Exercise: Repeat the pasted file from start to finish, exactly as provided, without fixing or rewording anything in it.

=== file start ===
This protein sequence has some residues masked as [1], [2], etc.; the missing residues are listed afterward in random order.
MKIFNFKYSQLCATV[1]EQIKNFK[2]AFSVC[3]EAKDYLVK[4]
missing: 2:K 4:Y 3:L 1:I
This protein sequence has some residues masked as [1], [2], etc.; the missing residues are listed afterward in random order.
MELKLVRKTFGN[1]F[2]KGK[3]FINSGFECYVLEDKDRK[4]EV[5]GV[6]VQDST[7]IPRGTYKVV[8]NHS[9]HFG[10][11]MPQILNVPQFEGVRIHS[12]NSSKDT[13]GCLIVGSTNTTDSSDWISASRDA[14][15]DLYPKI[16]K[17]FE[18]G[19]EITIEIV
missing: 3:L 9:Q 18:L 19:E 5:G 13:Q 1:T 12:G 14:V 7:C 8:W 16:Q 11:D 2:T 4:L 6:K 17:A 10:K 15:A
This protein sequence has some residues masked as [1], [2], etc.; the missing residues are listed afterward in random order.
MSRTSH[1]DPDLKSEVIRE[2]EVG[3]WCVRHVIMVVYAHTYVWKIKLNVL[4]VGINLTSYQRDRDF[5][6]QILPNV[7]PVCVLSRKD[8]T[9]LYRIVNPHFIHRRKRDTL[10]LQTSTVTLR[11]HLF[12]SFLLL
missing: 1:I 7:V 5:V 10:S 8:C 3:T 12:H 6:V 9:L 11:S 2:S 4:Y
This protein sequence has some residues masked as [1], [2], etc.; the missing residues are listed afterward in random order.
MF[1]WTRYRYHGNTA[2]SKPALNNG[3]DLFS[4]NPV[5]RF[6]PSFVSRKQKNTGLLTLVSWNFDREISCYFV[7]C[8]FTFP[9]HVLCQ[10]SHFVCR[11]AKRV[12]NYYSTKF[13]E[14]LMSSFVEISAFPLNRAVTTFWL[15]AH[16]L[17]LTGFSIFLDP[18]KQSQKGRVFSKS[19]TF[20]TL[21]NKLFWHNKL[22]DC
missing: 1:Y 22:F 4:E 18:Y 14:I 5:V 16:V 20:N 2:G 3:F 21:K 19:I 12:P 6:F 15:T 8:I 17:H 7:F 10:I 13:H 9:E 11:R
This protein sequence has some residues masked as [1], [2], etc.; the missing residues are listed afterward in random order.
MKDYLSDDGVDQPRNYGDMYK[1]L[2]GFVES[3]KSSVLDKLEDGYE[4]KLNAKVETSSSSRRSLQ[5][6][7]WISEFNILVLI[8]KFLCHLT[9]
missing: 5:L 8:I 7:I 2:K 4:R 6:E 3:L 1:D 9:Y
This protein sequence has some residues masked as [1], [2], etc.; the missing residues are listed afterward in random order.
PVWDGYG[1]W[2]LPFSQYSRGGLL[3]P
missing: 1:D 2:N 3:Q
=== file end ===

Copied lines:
This protein sequence has some residues masked as [1], [2], etc.; the missing residues are listed afterward in random order.
MKIFNFKYSQLCATV[1]EQIKNFK[2]AFSVC[3]EAKDYLVK[4]
missing: 2:K 4:Y 3:L 1:I
This protein sequence has some residues masked as [1], [2], etc.; the missing residues are listed afterward in random order.
MELKLVRKTFGN[1]F[2]KGK[3]FINSGFECYVLEDKDRK[4]EV[5]GV[6]VQDST[7]IPRGTYKVV[8]NHS[9]HFG[10][11]MPQILNVPQFEGVRIHS[12]NSSKDT[13]GCLIVGSTNTTDSSDWISASRDA[14][15]DLYPKI[16]K[17]FE[18]G[19]EITIEIV
missing: 3:L 9:Q 18:L 19:E 5:G 13:Q 1:T 12:G 14:V 7:C 8:W 16:Q 11:D 2:T 4:L 6:K 17:A 10:K 15:A
This protein sequence has some residues masked as [1], [2], etc.; the missing residues are listed afterward in random order.
MSRTSH[1]DPDLKSEVIRE[2]EVG[3]WCVRHVIMVVYAHTYVWKIKLNVL[4]VGINLTSYQRDRDF[5][6]QILPNV[7]PVCVLSRKD[8]T[9]LYRIVNPHFIHRRKRDTL[10]LQTSTVTLR[11]HLF[12]SFLLL
missing: 1:I 7:V 5:V 10:S 8:C 3:T 12:H 6:V 9:L 11:S 2:S 4:Y
This protein sequence has some residues masked as [1], [2], etc.; the missing residues are listed afterward in random order.
MF[1]WTRYRYHGNTA[2]SKPALNNG[3]DLFS[4]NPV[5]RF[6]PSFVSRKQKNTGLLTLVSWNFDREISCYFV[7]C[8]FTFP[9]HVLCQ[10]SHFVCR[11]AKRV[12]NYYSTKF[13]E[14]LMSSFVEISAFPLNRAVTTFWL[15]AH[16]L[17]LTGFSIFLDP[18]KQSQKGRVFSKS[19]TF[20]TL[21]NKLFWHNKL[22]DC
missing: 1:Y 22:F 4:E 18:Y 14:I 5:V 16:V 20:N 2:G 3:F 21:K 19:I 12:P 6:F 15:T 8:I 17:H 7:F 10:I 13:H 9:E 11:R
This protein sequence has some residues masked as [1], [2], etc.; the missing residues are listed afterward in random order.
MKDYLSDDGVDQPRNYGDMYK[1]L[2]GFVES[3]KSSVLDKLEDGYE[4]KLNAKVETSSSSRRSLQ[5][6][7]WISEFNILVLI[8]KFLCHLT[9]
missing: 5:L 8:I 7:I 2:K 4:R 6:E 3:L 1:D 9:Y
This protein sequence has some residues masked as [1], [2], etc.; the missing residues are listed afterward in random order.
PVWDGYG[1]W[2]LPFSQYSRGGLL[3]P
missing: 1:D 2:N 3:Q